Tail call elimination
dhasenan at gmail.com
Thu Dec 4 15:12:22 PST 2008
Nick Sabalausky wrote:
> "Christopher Wright" <dhasenan at gmail.com> wrote in message
> news:gh759s$2ucs$1 at digitalmars.com...
>> Nick Sabalausky wrote:
>>> On a side note, stack overflows are still possible anyway (whether
>>> functional or imperative). Is there a reason (other than inertia) that
>>> stack frames aren't set up like a dynamic array to grow as needed? (Of
>>> course, I can understand not doing that during a debug build to help
>>> detect unintentional infinite recursion) I realize the overhead of
>>> checking the stack size on every function call might be undesirable, but
>>> (not that I've given this much thought) is there no trick to set
>>> something up to automatically trigger when the stack fills up? Or, isn't
>>> it already detecting stack overflow anyway (I know some languages do
>>> that)? (Of course, I'm not saying any of this would be a substitute for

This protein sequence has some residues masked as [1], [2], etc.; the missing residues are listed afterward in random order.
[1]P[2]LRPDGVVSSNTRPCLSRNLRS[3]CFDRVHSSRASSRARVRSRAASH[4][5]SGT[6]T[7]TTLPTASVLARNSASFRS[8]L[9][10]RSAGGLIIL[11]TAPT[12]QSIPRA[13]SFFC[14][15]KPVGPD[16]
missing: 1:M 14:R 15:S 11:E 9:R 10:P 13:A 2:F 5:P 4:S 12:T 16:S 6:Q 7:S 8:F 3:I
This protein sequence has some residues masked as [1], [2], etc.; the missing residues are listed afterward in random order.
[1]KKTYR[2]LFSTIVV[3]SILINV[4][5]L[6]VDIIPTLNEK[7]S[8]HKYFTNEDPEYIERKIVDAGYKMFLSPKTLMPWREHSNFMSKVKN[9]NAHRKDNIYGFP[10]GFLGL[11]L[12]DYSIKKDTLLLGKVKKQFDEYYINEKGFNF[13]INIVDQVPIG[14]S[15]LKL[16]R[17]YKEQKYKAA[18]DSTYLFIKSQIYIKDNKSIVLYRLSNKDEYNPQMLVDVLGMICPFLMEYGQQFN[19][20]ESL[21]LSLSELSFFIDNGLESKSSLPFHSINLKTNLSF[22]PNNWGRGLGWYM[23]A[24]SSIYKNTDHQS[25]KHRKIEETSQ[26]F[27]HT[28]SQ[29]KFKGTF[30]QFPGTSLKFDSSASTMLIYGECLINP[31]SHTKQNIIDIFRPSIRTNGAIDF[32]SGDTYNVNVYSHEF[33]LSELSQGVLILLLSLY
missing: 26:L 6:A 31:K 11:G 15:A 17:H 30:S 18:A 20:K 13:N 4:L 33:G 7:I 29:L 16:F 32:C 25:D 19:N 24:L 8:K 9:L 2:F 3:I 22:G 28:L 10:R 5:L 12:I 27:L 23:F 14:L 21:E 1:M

>>> TCE, just a good compliment to it.)
>> You allocate memory whenever you overflow the currently allocated stack.
>> The caveat is that it has to be contiguous to the existing stack
>> (virtually contiguous, not physically contiguous). In the best case, as
>> soon as you allocate something outside the stack, you've set a limit on
>> the stack size.
>> On Linux, if your stack exceeds its allowed size, you get SIGSEGV. You can
>> trap this, but you need to specify an alternate stack to do so. On my
>> machine, the default stack limit is 8MB, though you can change that. I
>> assume that setting the limit will alter the ranges that heap memory
>> allocation can deal with, as well.
> I see, so a relocatable stack would be required, and I can see how that
> would be a problem. Is it (at least in theory) possible to use paging tricks
> to transparently move the stack to a location with more available space
> (perhaps with the cooperation of both the OS and the GC)?
If you required a physically contiguous stack that could be logically
noncontiguous, yes. You need a logically contiguous stack that does not
need to be physically contiguous, though, so that fails. You'd have to
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